The World Health Organization estimates that nearly 900,000 people worldwide will take their own lives this year. Indeed, nearly half of all violent deaths are self-inflicted, and the problem is growing. In the United States, public health organizations they've declared May 5 through 11 to be National Suicide Awareness Week. It's not just about reaching people who would kill themselves. It's about helping the friends and loved ones left behind in suicide's wake. VOA's Adam Phillips spoke with a New York musician who has used music and song to recover from the trauma of his girlfriend's suicide.
Erik Hendin is 30-years-old, but his boyish good looks make him appear even younger. Still, his eyes express the sadness of one who has suffered a very long time. It has been two years since his girlfriend Stevie hung herself. She was 18-years-old. "Well, Stevie was so many things. I met her down in Texas and that is where she lived. She just had a really free spirit and she was very young. Beautiful. So intelligent," he says. "A very sensitive and caring individual. Everyone that met her liked her. She was beautiful. I hate to say it again, it's just true!" Although Stevie had attempted suicide twice before, Mr. Hendin was shocked and devastated when she finally succeeded. Here is an excerpt from his song Disappear, one of his first attempts to come to terms with his loss, through music. "Everybody grieves differently. There is a lot of numbness for me, maybe four or five months, there is just a real air of unreality about the whole thing and numbness, kind of going through the emotions. But it's almost a protector," he says. "You can't take something like this in all at once. There is really no time limit either. And then there was a real feeling of horror processing the whole thing."
Erik says that sometimes the pain got so bad he contemplated suicide himself. "Not going through it alone is crucial. That people know, especially people suffering depression or who are having suicidal thoughts, that they are not alone and there is nothing wrong with them for having those thoughts. There is this whole shame or stigma added on that makes it even harder for people who are already troubled."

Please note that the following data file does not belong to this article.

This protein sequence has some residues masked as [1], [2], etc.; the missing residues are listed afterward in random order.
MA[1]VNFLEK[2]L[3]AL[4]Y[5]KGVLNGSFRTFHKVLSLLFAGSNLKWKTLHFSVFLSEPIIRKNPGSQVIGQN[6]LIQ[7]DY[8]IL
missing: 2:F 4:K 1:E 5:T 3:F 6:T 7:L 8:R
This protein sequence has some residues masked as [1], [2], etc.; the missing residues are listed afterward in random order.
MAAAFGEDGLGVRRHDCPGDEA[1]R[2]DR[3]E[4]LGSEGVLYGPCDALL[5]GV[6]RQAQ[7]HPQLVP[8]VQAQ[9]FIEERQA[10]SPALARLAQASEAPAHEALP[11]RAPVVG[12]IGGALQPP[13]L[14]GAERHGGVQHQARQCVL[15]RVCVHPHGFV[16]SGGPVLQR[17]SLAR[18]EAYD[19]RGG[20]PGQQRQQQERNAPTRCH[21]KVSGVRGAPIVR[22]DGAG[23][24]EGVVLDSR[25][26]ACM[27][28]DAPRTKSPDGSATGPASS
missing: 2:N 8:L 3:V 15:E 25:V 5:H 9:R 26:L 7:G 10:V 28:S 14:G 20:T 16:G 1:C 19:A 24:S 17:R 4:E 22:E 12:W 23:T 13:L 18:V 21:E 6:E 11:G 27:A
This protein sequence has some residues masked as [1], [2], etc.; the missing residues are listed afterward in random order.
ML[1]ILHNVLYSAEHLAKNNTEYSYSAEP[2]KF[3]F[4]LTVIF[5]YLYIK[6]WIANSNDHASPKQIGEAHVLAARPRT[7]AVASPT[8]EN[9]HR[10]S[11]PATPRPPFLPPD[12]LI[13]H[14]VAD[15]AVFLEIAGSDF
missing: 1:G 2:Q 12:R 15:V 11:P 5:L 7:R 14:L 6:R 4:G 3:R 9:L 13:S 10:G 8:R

Mr. Hendin wrote the song Trauma Guilt, about six months after Stevie's death. Mr. Hendin says his emotions vacillated between overwhelming anger and crushing guilt during this time. "I was very very angry in the beginning, feeling left in that situation. It is a very violent act. And I think anger is one of the toughest emotions to deal with because how can someone be angry at someone who has died and who has taken their own life? The person who did it obviously had some notion that this was the only way they could resolve their problems. Usually they don't want to die," he says. "They just don't know how to live."
Erik continued to work on his music, often alone and late into the night. He says that expressing himself through his songs and networking with others who were coping with loss in their own ways, pulled him through. "The thing that changed was I got tired of being ashamed. I realized I wanted people to know what happened to Stevie and to me and to everyone that knew her so that other people might not have to go through this alone and that other people might be able to get help. Eventually I started to talk about and sing about what I was going through. That snowballed. I realized how important it was. I went to a Survivors Retreat. And from that point on, that made a difference," he says.
Eventually, Erik wrote and recorded I'm A Survivor, the song for which he has become best known. That is when saw some light began to pour through his sorrow. "For me light isn't just something which has no darkness in it. It's healing. It's acknowledging the darkness. And it's a tragic, tragic gift in a sense. I hate to put it that way, but it just brings you to a different level of richness in your perception," he says. "But the song is really about my living my life and moving forward. And the spirit inside her, it still continues to give me strength. It does. Tomorrow came and here I am."
There's more about Erik Hendin at his website, at www.erikhendin.com. The site also provides links to groups offering suicide counseling.